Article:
Opinions on *The Guardians* efforts to influence American politics

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Not sure how many are aware of The Guardian and it's efforts to influence American politics by having Brits send letters to citizens of Ohio. The Guardian is a liberal and widely circulated British publication. Click on the link for some American responses to The Guardian's efforts. To be honest – there's something very American about the responses provided at the linked site.

http://www.guardian.co.uk/uselections2004/story/0,13918,1329858,00.html
 

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  • #2
jcsd
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I think you should realize that the original article was more than a little tongue-in-cheek.
 
  • #3
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jcsd said:
I think you should realize that the original article was more than a little tongue-in-cheek.
No I didn't -- what makes you ssay that?
 
  • #4
jcsd
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Tigers2B1 said:
No I didn't -- what makes you ssay that?
'cos i read it.
 
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I see - nothing you read --- just the reading itself?
 
  • #6
russ_watters
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jcsd said:
I think you should realize that the original article was more than a little tongue-in-cheek.
The link isn't an article, its actual mail from residents of Ohio. I'm not seeing satire there either.
 
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Here are portions / partial quotes, from the original Guardian articles. Click the links for the context and the entire articles.

…At G2, that sounded like fighting talk. Where others might see delusions of grandeur, we saw an opportunity for public service - and so, on the following pages, we have assembled a handy set of tools that non-Americans can use to have a real chance of influencing the outcome of the vote. We've identified ways to give money to help your preferred candidate, even though direct campaign contributions from foreigners aren't allowed. There are ideas for making your voice heard in the influential local media outlets where it could really count. And at the core of it is a unique scheme to match individual Guardian readers to individual American voters, giving you the opportunity to write a personal letter, citizen to citizen, explaining why this election matters to you, and which issues you think ought to matter to the US electorate. It may even be a chance to persuade somebody to use their vote at all….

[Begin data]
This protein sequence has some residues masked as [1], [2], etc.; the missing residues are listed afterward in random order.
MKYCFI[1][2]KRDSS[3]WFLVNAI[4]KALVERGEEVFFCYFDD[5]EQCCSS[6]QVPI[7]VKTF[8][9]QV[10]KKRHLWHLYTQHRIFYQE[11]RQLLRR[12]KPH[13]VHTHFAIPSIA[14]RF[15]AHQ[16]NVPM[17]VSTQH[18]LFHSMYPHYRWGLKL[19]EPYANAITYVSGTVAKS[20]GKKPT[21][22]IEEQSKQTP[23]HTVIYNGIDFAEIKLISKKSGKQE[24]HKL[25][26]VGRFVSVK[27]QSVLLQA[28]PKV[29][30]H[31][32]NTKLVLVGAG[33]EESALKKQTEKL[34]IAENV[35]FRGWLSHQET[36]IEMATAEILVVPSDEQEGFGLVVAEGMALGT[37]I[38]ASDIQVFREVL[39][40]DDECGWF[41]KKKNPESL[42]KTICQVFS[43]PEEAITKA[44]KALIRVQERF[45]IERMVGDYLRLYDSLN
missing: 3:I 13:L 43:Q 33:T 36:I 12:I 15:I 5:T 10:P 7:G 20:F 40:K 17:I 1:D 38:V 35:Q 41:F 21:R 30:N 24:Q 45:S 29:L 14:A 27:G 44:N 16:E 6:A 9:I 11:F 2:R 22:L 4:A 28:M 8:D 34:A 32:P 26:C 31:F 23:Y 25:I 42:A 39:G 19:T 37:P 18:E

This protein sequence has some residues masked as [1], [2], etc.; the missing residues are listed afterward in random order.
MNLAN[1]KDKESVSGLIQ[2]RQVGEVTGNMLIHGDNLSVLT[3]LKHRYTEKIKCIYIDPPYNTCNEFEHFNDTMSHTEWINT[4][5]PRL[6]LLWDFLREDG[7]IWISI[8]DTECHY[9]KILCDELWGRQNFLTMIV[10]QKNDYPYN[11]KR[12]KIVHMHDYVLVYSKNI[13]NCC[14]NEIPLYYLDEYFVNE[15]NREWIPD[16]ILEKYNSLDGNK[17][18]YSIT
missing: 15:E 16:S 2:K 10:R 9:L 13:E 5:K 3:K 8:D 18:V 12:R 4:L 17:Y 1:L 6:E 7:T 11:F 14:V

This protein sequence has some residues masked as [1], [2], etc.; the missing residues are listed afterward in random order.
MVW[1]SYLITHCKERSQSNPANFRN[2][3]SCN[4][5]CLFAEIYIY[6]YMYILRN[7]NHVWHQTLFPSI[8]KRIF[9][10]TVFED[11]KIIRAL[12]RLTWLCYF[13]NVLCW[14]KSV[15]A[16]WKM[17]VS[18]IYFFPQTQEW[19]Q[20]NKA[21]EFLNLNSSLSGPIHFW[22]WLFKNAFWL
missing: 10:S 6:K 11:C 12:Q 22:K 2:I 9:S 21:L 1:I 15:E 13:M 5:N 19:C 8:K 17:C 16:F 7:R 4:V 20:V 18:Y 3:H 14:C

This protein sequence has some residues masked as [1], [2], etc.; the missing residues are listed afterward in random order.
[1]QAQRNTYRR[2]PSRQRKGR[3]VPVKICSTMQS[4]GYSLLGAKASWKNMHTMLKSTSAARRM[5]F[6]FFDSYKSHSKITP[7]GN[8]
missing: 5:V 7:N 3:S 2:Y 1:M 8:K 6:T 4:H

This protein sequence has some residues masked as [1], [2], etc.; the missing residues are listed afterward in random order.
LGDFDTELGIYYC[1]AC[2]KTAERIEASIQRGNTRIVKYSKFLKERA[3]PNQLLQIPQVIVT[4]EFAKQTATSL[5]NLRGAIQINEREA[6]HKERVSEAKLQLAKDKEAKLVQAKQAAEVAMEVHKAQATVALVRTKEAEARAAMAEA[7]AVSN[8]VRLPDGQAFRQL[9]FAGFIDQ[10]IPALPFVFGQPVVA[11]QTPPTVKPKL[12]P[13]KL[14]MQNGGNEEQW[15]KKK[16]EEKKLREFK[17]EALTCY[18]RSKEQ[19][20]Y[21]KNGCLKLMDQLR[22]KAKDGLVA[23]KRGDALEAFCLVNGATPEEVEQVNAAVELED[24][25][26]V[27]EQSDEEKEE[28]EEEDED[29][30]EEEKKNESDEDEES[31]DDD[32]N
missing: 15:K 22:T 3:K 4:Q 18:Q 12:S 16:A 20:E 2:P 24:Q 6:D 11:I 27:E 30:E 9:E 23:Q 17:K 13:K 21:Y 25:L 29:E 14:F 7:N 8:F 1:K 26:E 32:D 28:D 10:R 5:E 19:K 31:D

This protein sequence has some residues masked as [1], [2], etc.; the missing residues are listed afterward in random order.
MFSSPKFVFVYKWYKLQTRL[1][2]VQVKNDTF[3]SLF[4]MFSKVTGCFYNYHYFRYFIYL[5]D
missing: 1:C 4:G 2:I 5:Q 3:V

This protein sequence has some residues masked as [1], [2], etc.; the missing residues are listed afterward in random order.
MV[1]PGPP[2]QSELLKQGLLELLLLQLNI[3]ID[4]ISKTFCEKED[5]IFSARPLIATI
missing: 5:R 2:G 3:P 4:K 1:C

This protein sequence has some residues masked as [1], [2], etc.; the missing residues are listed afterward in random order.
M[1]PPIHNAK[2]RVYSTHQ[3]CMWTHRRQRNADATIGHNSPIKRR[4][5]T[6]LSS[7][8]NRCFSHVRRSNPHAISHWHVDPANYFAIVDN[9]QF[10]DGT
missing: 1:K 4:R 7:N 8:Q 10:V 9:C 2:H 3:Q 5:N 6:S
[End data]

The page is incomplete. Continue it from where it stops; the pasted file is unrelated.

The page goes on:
http://www.guardian.co.uk/uselections2004/story/0,13918,1326033,00.html


The result of the American election in less than three weeks could have huge consequences for the whole world. Yet those of us outside the 50 states have had no say in it. Until now, that is.
In the spirit of the Declaration of Independence's pledge to show "a decent respect to the opinions of mankind", we have come up with a unique way for non-Americans to express your views on the policies and candidates in this election to some of the people best placed to decide its outcome. It's not quite a vote, but it's a chance to influence how a very important vote will be cast. Or, at the very least, make a new penpal.
It works like this. By typing your email address into the box on this page, you will receive the name and address of a voter in Clark County, Ohio. You may not have heard of it, but it's one of the most marginal areas in one of the most marginal states: at the last election, just 324 votes separated Democrats from Republicans. It's a place where a change of mind among just a few voters could make a real difference….


http://www.guardian.co.uk/uselections2004/story/0,13918,1326033,00.html
 
  • #8
jcsd
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C'mon, you surely don't think it's 100% serious? Even the orgional Freedland column on which the campaign was based, though making a serious point was not being 100% serious in it's suggestions.
 
  • #9
jcsd
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russ_watters said:
The link isn't an article, its actual mail from residents of Ohio. I'm not seeing satire there either.
Yes they are giving out e-mail adresses, but if you think that this a serious attempt to influence the US electtion you are very much mistaken, it's fairly common for British newspapers to do campaign's like these. For example compare to the Mirror's (or at leatsv I think it was the Mirror) long campaign against the wrongful imprisonment of Deirdre Rashid. Deirdre Rashid was a character on a long-running UK soap opera.
 
  • #10
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Well it's pretty much beyond me to understand how someone concludes this is "tongue in cheek" after reading the articles. If you do somehow – so be it. It's your secret. I suppose it's best just to leave this as it is and allow the articles to speak for themselves -
 
  • #11
russ_watters
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jcsd said:
Yes they are giving out e-mail adresses, but if you think that this a serious attempt to influence the US electtion you are very much mistaken, it's fairly common for British newspapers to do campaign's like these. For example compare to the Mirror's (or at leatsv I think it was the Mirror) long campaign against the wrongful imprisonment of Deirdre Rashid. Deirdre Rashid was a character on a long-running UK soap opera.
Are you saying you don't think those are actual letters/emails from Ohio residents?
 
  • #12
jcsd
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russ_watters said:
Are you saying you don't think those are actual letters/emails from Ohio residents?
Most of them aren't (infact ntoice that the ones from Ohio are postive), they're from other peol in the US.